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2011 Members Choice Awards This forum is for the 2011 Members Choice Awards.
You can now vote for your favorite products of 2011. This is your chance to be heard! Voting ends on February 9th.


View Poll Results: Virtualization Product of the Year
VirtualBox 240 61.22%
Xen 12 3.06%
KVM 54 13.78%
VMware 58 14.80%
OpenVZ 5 1.28%
Parallels Workstation 0 0%
Oracle VM 2 0.51%
QEMU 20 5.10%
Linux-VServer 1 0.26%
Voters: 392. You may not vote on this poll

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Old 12-21-2011, 03:46 PM   #1
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Virtualization Product of the Year

What is your VM of choice?

Old 12-28-2011, 09:35 PM   #2
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Virtualbox ... it's the only one I've personally played with, so my opinion is a bit biased
Old 12-29-2011, 04:49 AM   #3
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Originally Posted by Hevithan View Post
Virtualbox ... it's the only one I've personally played with, so my opinion is a bit biased
Same here. I've got a very limited experience with other solutions. Hence my vote for VB.
Old 12-29-2011, 07:21 AM   #4
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VirtualBox, but qemu (or qemu-kvm) is more versatile.
Old 12-30-2011, 09:32 AM   #5
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VBox as well, only one I used so far.. But I am curious about a "more reliable and stable" environment. Im thinking to try Qemu some time..

For now VirtualBox
Old 12-30-2011, 10:13 AM   #6
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VirtualBox one great application...!!!
Old 12-30-2011, 11:43 AM   #7
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I installed a trial version of VMware onto a new, fresh boot disk.
I booted, looked at it, and 1/2 hour later realized I needed something from my server so I reinstalled the original boot disk and rebooted.

I have two LSI controllers, RAID6, each with one VG and several logical volumes.

The first is all my data, bluray, dvd, cd, photos, etc. apx 7TB of data used.

The second is ONLY for backup of the former.

VMWare clobbered my data drives, installing an MBR (how quaint, I've been using GPT for over a year), and created partitions.

I had to use Raise Data Recovery and I did manage to recovery all of my files(pissed off and unhappy during the process), but I can't believe that in the day and age a trial piece of OS style software would clobber DATA disks, without warning and/or asking for confirmation.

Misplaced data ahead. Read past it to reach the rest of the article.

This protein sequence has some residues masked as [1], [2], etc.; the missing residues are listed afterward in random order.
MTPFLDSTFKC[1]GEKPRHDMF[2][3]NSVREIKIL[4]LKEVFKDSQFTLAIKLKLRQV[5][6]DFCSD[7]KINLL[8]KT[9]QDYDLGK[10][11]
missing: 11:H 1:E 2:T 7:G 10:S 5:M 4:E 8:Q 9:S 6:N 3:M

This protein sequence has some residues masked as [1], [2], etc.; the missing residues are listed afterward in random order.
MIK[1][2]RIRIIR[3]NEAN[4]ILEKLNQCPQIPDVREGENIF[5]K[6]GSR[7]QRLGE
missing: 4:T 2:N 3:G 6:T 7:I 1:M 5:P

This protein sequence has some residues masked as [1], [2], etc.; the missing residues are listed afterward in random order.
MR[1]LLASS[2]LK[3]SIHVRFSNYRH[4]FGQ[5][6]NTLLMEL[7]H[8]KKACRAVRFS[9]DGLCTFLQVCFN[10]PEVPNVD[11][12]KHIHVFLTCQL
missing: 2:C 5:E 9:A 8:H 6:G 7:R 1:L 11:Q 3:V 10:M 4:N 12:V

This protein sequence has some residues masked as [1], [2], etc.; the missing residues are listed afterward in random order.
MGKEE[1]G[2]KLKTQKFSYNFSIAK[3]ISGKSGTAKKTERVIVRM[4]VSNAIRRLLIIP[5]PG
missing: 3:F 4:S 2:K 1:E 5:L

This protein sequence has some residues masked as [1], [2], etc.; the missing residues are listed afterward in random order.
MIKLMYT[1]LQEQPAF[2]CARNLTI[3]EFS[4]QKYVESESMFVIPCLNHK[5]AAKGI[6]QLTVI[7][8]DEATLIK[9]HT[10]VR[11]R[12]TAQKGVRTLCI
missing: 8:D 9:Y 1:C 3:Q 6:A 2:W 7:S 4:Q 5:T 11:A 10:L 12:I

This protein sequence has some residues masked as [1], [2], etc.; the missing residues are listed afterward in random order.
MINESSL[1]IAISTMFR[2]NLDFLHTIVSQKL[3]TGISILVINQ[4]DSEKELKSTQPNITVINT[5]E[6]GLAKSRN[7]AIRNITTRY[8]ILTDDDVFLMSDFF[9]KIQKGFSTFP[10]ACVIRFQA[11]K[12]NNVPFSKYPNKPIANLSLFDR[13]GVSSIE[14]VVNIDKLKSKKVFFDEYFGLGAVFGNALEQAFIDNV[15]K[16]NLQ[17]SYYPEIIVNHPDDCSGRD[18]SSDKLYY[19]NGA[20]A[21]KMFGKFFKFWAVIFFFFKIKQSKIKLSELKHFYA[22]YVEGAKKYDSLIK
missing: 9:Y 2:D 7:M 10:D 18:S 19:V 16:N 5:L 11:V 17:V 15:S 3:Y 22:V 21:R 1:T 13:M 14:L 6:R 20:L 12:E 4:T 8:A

I see a good intelligent installer as an indication of the attention to detail spent on the entire project, after all it is one's first impression.

I wouldn't touch VMWare again under any circumstance

I now use virtualbox, xen and kvm, preferring the latter two.

Last edited by _bsd; 12-30-2011 at 11:44 AM.
Old 12-30-2011, 02:07 PM   #8
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Originally Posted by brianL View Post
but qemu (or qemu-kvm) is more versatile.
Old 12-31-2011, 07:54 AM   #9
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Virtual Box !
Old 12-31-2011, 08:15 AM   #10
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VMWare gets my vote since I use it a lot at work but a very close second place goes to QEMU which I started using only recently in combination with Tashi on a Hadoop cluster.

Kind regards,

Old 12-31-2011, 08:39 AM   #11
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I'm gonna have to go with VMware. I've tried VirtualBox, and still use it some, but I have an ESXi server and it's great.
Old 12-31-2011, 11:44 AM   #12
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virtual box all the way.
Old 12-31-2011, 03:04 PM   #13
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Virtualbox exclusively for the last couple of years. I paid for VMWare before that, but got tired of trying to keep VMWare, the kernel and NVidia drivers playing nicely with each other.
Old 12-31-2011, 04:20 PM   #14
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QEMU, but this year I didn't have an opportunity to see how it works with hardware virtualization.
Old 01-02-2012, 08:49 AM   #15
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Originally Posted by jeremy View Post
What is your VM of choice?

What is a VM? If you mean a hypervisor, then I can vote, but if you mean a virtualization management suite, then the list is really suboptimal, and things like Xen and KVM should be replaced with libvirt, vdsm, oVirt, RHEV, Proxmox and so on.


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